A Picture: Mother of Exiles



"Give me your tired, your poor. Your huddled masses yearning to breathe free, The wretched refuse of your teeming shore."



The United States is said to be a melting pot, but that doesn’t mean our different ethnic heritages need to meld into a cauldron of American” goo.” America’s true greatness comes from our diversity of Cultures coming together for the common purpose of a shared freedom to "be." Very few of us are truly native to this land; most of our “people” came from elsewhere.

I had the immensely patriotic experience this fall of officially becoming an American citizen in a group that was represented by more than 60 “elsewheres.” It was emotional and it was beautiful. I got to hear a range of accents (Jamaican, British, Ghanaian, French, Venezuelan, etc.), all saying “yes, I choose to be American.”

Please Enjoy




Russell, Barbudian/Native American



My family’s culture is Barbudian/Native American(aboriginal). My Grandfather taught us so much about Barbuda (bar-beau-da as in BEAU-ti-ful). The Islands with 365 beaches one for each day of the year. My grandmother used to make Fungee and Fish for lunch my absolutely favorite. My Grandfather was the creator of the only newspaper in Barbuda, The Barbuda Voice. I don't know much about my Father's Native background. He did tell me he remembers going to Powwows as a kid down in the Carolinas. I hope to learn more about his background so I can celebrate it.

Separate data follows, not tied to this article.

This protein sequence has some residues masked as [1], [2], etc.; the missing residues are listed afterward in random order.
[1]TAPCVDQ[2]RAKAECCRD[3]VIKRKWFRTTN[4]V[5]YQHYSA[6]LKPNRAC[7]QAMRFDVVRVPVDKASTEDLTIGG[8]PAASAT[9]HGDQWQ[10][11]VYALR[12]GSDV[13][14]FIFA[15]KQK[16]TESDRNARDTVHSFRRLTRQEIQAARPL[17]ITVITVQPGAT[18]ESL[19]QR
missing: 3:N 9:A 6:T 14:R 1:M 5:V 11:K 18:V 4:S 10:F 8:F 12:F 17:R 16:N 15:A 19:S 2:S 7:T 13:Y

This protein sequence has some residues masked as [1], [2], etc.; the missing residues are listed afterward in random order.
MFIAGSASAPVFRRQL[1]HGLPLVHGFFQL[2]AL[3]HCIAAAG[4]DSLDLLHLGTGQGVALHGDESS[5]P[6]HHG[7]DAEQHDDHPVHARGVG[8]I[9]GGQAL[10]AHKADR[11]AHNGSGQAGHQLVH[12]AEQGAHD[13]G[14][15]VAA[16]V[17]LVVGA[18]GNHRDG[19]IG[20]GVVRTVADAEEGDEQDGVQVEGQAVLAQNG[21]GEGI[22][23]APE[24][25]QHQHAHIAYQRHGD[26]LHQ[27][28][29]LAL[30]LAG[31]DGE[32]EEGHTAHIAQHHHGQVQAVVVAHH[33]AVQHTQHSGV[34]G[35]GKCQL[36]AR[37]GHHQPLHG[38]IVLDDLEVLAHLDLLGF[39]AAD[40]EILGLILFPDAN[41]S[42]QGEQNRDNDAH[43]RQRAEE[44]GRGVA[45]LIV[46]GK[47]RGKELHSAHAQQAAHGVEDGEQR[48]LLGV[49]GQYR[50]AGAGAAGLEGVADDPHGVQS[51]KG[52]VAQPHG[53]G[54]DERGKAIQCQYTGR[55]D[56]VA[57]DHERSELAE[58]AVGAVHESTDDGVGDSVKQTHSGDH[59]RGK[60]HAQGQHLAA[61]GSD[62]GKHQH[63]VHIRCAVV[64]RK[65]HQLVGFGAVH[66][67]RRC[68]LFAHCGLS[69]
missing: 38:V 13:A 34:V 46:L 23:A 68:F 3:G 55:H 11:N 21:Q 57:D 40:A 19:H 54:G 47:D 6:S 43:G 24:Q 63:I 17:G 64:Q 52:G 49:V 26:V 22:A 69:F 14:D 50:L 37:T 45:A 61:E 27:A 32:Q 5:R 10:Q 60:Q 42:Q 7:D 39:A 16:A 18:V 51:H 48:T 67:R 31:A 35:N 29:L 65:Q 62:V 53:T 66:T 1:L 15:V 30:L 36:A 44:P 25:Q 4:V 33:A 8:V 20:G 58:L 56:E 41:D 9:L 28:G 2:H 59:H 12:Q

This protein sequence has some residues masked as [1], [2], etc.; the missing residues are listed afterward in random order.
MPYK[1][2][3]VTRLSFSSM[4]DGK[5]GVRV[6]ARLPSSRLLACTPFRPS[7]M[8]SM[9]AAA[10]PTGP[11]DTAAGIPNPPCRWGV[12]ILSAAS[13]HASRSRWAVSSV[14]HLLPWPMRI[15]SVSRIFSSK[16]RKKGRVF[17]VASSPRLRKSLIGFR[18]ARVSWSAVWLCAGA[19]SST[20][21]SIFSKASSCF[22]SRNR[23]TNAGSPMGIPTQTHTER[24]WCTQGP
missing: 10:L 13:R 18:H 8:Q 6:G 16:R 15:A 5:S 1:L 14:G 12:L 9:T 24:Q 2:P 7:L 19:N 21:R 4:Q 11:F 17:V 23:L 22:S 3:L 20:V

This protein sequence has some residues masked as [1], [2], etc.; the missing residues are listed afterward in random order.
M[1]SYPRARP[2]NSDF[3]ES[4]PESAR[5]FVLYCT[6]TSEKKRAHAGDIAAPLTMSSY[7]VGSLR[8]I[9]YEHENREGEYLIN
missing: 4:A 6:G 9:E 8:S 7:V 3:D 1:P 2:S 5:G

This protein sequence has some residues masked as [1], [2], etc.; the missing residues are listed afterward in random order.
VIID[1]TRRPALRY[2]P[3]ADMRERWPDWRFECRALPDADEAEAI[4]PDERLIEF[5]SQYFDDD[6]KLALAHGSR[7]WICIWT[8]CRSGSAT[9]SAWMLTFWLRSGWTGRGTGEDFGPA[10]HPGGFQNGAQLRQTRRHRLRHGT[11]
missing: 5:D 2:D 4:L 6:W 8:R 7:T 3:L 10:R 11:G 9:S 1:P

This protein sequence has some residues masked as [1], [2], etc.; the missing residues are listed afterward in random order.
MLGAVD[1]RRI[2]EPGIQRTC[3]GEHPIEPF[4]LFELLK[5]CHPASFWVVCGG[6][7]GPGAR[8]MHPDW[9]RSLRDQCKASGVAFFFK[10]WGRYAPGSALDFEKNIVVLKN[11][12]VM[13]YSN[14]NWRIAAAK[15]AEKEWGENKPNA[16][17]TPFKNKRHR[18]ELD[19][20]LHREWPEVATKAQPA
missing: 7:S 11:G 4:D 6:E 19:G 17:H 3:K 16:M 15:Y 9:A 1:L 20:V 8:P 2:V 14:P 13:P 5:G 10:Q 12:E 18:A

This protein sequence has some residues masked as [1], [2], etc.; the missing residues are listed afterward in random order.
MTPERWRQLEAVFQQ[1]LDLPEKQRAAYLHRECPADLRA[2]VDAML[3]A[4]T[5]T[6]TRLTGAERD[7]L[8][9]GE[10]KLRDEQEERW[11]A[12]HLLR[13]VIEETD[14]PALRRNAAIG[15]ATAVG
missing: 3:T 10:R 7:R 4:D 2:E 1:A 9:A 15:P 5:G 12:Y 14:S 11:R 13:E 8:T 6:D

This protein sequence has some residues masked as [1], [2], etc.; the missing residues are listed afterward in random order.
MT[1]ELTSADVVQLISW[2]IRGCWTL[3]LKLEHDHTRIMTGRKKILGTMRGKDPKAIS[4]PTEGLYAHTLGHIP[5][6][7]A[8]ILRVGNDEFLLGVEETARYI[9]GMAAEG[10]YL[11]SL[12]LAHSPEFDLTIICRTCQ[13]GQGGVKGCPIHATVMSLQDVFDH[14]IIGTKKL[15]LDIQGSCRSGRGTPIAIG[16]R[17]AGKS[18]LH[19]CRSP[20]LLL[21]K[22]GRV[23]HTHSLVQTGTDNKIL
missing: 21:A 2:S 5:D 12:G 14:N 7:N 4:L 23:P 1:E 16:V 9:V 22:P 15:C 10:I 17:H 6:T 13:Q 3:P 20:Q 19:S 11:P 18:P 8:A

Pablo, Caucasian/Hispanic?



This topic keeps me going back and forth. Being from Spain I am racially caucasian but I can’t and do not want to ignore my connection with the Hispanic world, which in the US tends to be associated with Latin America. My ethnicity has never been an issue in my life but my condition of foreign citizen has. Even after 13 years living in the US I still feel like a foreigner (and I am ok with that) and from time to time I am reminded of that, not always in a pleasant way.



Kara, European



I’m half-German and half Scottish-Irish-English. I always start with the German, because I like the strength of my mother’s side having such a clear lineage. My late grandfather invested years into our genealogy, but the research stopped with him. For my father’s side, I searched for the “McPhee” clan symbol (ancestors of McDuffee) while in Scotland, found it, and left content. My ethnicity received little emphasis in my childhood; now, I’m much more curious about the individual stories of family members than the collective European heritage. At times, I wish it drew me more, but presently my curiosity is elsewhere. Check out Kara’s blog: MyQuestionLife.com




Dolph, Liberian-American

Birthplace: Monrovia, Liberia. “Lifeplace”: East Coast, USA. I’m culturally African & American. Raised with the heavily cultural Liberian tenet of community as family, while begrudgingly navigating American individualism. My education wasn’t always formal. Ummm, the food… well, most of the food. Spent much of my life embarrassed by the accents of my family, now I yearn for it's embrace. My living knowledge of the place I am from is one of war, devastation, and poverty, though my older siblings and parents experienced and extol the bounty and beauty before the coup d'etat. I am full when I embrace both heritages. Complicated.



Meg, Irish